And I have Twitter to thank for several life lessons I have learned in the few months that I’ve been a tweetin’. For instance:

LESSON #1: You Can Never Have Too Many Friends

Some of my favorite Twitter voices are of a scathingly funny acquisitions editor in Chicago, a rabid “Chuck” fan in New Jersey, an aspiring writer in Sweden, and two relentlessly acerbic literary agents – one in New York, the other in London. I call these, and a good portion of the over 200 people I follow “friends.” I like to believe that if I met these folks in Real Life, we would, indeed, hit it off.

I choose to follow these people – quirks and all. Some are more talkative than others. Some rarely speak up. Some share intimate personal details: wardrobe malfunctions, bodily effluvia, childhood trauma… Some are unfailingly optimistic. Others are incorrigible pessimists.

These people allow me glimpses into their lives on a regular basis. Whenever I choose to check in, several of them are already there. Instead of a big, noisy streetcorner, it’s more like the student center in University: someone’s always hanging out, willing to talk. I can listen in to a multitude of conversations, introduce one interesting person to another, and contribute if I have something of note.

Those who stay on my follow list are those who are interesting and who have something relevant to say. I believe that I can never have too many people like that in my life.

LESSON #2: You Don’t Owe Nobody Nuthin’

I am not an auto-follower. If someone follows me, I find out who they are. I read their recent tweets. I visit their website. More often than not, I follow them back. (I’m a dyed-in-the-wool people watcher and love hearing what others have to say. LESSON #1 is one of my life’s governing principles.)

I don’t have to believe what someone else does in order to find that person interesting. I follow atheists, Jews, agnostics, and Christians, male & female, right- and left-wingers, gay & straight, published & unpublished.

However, I don’t automatically add a new follower to my list. In fact, I actively block people from following me if they appear to be spammers (1500 tweets, all on “How To Make $$ On Twitter In Just 5 Minutes a Day!”) or shameless self-promoters (1500 tweets all linking to a single website: theirs).

My time is mine. And I admit to a certain penchant for spending too much time as it is reading the tweets of people I actually like. I don’t want tweets from bots, spammers, or egotists clogging my Twitter stream. I don’t owe anyone a follow-back. Furthermore, if I follow someone and decide that I’m no longer interested in what they have to say, I don’t have to remain a follower. In Twitter, as in life, sometimes things are better if we just part ways and move on.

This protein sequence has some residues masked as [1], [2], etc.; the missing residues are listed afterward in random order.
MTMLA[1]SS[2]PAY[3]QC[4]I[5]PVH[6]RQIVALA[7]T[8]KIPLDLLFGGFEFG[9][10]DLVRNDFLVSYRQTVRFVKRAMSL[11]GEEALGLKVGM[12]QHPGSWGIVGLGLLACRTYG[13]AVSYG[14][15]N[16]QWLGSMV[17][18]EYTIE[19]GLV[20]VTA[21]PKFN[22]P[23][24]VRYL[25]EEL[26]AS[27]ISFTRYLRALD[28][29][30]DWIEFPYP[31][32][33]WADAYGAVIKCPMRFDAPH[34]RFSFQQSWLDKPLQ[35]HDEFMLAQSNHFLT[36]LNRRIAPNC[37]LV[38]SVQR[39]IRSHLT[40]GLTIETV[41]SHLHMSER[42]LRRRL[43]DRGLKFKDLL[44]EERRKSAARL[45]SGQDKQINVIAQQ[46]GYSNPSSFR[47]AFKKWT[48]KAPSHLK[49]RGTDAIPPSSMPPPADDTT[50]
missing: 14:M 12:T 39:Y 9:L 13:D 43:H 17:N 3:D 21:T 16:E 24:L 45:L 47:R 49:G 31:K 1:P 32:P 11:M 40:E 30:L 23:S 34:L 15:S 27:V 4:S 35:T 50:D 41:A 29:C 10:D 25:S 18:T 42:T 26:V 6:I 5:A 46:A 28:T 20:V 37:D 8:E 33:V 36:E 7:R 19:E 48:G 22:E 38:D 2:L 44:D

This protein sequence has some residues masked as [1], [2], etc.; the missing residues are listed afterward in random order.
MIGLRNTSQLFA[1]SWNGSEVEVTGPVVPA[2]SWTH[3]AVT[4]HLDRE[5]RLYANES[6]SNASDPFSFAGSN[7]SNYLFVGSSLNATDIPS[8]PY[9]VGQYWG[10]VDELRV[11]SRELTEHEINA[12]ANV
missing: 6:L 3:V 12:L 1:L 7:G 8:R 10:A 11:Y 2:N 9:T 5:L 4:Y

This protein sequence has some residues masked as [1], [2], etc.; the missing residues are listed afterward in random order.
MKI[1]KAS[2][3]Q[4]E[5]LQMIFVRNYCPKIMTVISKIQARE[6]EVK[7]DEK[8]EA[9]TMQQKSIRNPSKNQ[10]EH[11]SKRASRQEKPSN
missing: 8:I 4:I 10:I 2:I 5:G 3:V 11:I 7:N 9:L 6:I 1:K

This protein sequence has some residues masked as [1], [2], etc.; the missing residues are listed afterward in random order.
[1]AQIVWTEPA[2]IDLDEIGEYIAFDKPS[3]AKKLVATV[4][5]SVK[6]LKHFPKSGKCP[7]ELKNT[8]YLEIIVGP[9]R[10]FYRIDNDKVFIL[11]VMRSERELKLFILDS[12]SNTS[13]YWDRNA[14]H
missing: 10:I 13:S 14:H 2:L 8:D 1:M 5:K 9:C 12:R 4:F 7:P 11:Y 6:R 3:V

LESSON #3: Time Is Currency

I charge an hourly rate for my professional services. I am not inclined to alter that rate downward or (God forbid) to begin giving away my work for free.

Time is a finite commodity. Every day, I am given a specific amount and forced to spend it all. I cannot make more of it. I cannot save what I have not spent and bank it. I cannot have poor time decisions refunded or credited to my account.

Twitter, like all activities, takes time. It is up to me to determine how much of my time is well-spent interacting with my “tweeps.” It is also my responsibility to impose limits to the time I spend online so I remain both professionally productive and actively engaged in my Real Life.

LESSON #4: Everybody Thinks You’re Talking to Them

An incident last week in which an innocent tweet about one thing nearly lost me a client and – more importantly – a friend illustrated a significant thing about Twitter that had previously been lost to me: I must assume that every person who reads my tweets will think he or she is the subject of what I have to say.

Let’s say, for instance, that my beta reader takes me to task for a lack of detailed research in my historical novel. I might then post something like: If you’re going to write about the past, take the trouble to actually learn about the time period! Readers aren't idiots.

If, however, at the same time I am working with a writer who is also working on a historical, it stands to reason that this writer might read the angry words directed at my own shortcomings and think I was publicly flogging his work.

I have been guilty of this “they’re-talking-about-me” mentality, too. If I submit something to an agent I follow, who then tweets scathing comments about stupid writer mistakes on #queryfail, I sometimes have a moment of panic. Likewise, when an editor I follow tweets about discovering a wonderful new author, and I know that a manuscript of mine is in her slushpile, I want to sacrifice a chicken or dance naked on the lawn in the hopes that she’s talking about me.

The point (aside from dead poultry and a flagrant violation of our township’s lawn decoration ordinances) is that because of the nature of Twitter, the tweets we read can feel much more personal than feeds we get from other sources. I learned a great deal from my almost-disastrous encounter and have since altered the tone of several tweets for fear of inadvertently offending others who thought I was talking about them.